A gay couple in Mimico, Toronto have spoken out over an incident where they were “embarrassed” and “humiliated” by a waitress who told them they cannot sit together, accusing them of indecent behaviour and of touching one another.

Bram Zeidenberg, 25, and his partner Jamie Berardi, 22, received support from several dozen Mimico residents at a park in Lake Shore Boulevard on Sunday, after their story “went viral” on Facebook with more than 8,000 hits and 115 comments.

Mr Zeidenberg, co-founder of Lakeshore Villages’ LGBT community, told Toronto Star the incident happened last spring when he and Mr Berardi were planning the community’s first Pride event over breakfast at the popular Mimico restaurant ‘Canadiana.’

He said they were sitting together looking at an open laptop on the table, having just finished eating.

“We were waiting for members of the BIA (Business Improvement Area) to join us when a waitress in a loud and snarly voice told us that we could do whatever we want in the privacy of our homes, but that this is a family restaurant and that we can’t sit together,” he said.

The restaurant owner Stefanos Stavropoulos denied these claims however, saying two different waitresses told him they had “their hands between (each others’) legs” and were kissing each other on the mouth and neck.

Mr Zeidenberg said: “I may have been leaning over to look at the screen, but there was certainly nothing going on. Everyone was looking at us. It was very embarrassing. It was humiliating.”

Sunday’s gathering in the park drew sympathy for the couple all around. They held a solidarity picnic across from the restaurant, drew chalk flowers, and waved rainbow flags.

Local resident Laura Baughman said: “We just love the area and we think it should be a great place to live for everyone.”

Although Mr Stavropoulos denies homophobia had anything to do with they way the couple was treated, claiming his “door is open for everyone,” Mr Zeidenberg added he previously tried to “clear the air” by asking the restaurant owner for an apology.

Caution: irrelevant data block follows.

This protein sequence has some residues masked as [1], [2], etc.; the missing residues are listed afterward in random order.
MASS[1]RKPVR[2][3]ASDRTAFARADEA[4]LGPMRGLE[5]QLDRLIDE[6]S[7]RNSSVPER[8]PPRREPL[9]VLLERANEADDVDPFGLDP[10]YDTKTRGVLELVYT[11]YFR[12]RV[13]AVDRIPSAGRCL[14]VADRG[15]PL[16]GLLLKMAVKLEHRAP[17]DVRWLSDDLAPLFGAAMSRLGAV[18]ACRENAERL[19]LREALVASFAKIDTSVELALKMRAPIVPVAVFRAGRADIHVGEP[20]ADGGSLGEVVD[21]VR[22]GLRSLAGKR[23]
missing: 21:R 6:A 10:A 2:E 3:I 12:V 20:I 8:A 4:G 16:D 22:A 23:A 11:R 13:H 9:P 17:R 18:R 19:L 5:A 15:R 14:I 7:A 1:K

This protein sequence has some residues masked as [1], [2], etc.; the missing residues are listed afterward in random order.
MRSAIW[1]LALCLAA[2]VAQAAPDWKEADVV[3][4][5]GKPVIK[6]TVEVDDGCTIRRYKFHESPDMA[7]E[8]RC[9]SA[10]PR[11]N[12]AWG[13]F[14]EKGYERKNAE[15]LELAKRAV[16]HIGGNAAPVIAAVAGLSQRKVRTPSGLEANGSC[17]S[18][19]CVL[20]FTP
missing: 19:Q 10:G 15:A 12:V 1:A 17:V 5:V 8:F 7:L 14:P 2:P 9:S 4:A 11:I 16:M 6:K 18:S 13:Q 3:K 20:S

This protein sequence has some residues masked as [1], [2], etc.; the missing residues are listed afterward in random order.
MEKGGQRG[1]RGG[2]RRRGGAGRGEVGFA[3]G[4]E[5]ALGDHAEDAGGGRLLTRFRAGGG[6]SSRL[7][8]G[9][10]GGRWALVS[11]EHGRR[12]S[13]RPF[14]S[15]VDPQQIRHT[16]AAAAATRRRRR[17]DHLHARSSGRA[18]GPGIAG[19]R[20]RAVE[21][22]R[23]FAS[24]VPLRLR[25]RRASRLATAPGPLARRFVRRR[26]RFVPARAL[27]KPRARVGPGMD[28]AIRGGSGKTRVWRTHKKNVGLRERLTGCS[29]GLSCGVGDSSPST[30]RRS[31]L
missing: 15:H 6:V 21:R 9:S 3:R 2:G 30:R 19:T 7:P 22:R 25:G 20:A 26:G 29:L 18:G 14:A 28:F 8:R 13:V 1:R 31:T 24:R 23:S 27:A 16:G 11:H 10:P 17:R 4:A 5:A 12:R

But Mr Stavropoulos again accused him of behaving inappropriately and told him to “leave his relationship at home.”

Mr Zeidenberg said: “That was when we decided something had to be done.”

The couple then followed up by posting their story on to Facebook, which went viral last week.

In an interview Sunday, Mr Stavropoulos said: “I don’t understand why they didn’t complain the same day” if they had done nothing inappropriate.

On whether he was anti-gay he added: “I’d never say anything, it’s not my business. I don’t have a problem with anybody.”

Mr Zeidenberg and Mr Berardi bth moved into the area several years ago for the affordable rent and to be close to school.

Michael Laxer, who owns Community Roots Books, said: “Bram and Jamie have worked hard to raise awareness in the area.”

Attending the park event, he added: “They have done a lot of good things in the community and when I heard about this, I had to come out and show my support.”

Earlier this month, several houses in Toronto with gay pride flags flown in front of them were hit with homophobic vandalism, including graffiti, having dog excrement thrown at them and having car tyres slashed.

Graffiti included sentiments such as “be happy not gay”, as several houses in the west of the city were struck.

Michael Hunter, a homeowner targeted by the vandalism, said he had to scrub the graffiti off with a wire brush, but said police were dealing with the incidents as hate crimes.

“We contacted police, they considered it a hate crime,” he said. “We learned then there were a couple of other houses that experienced it.”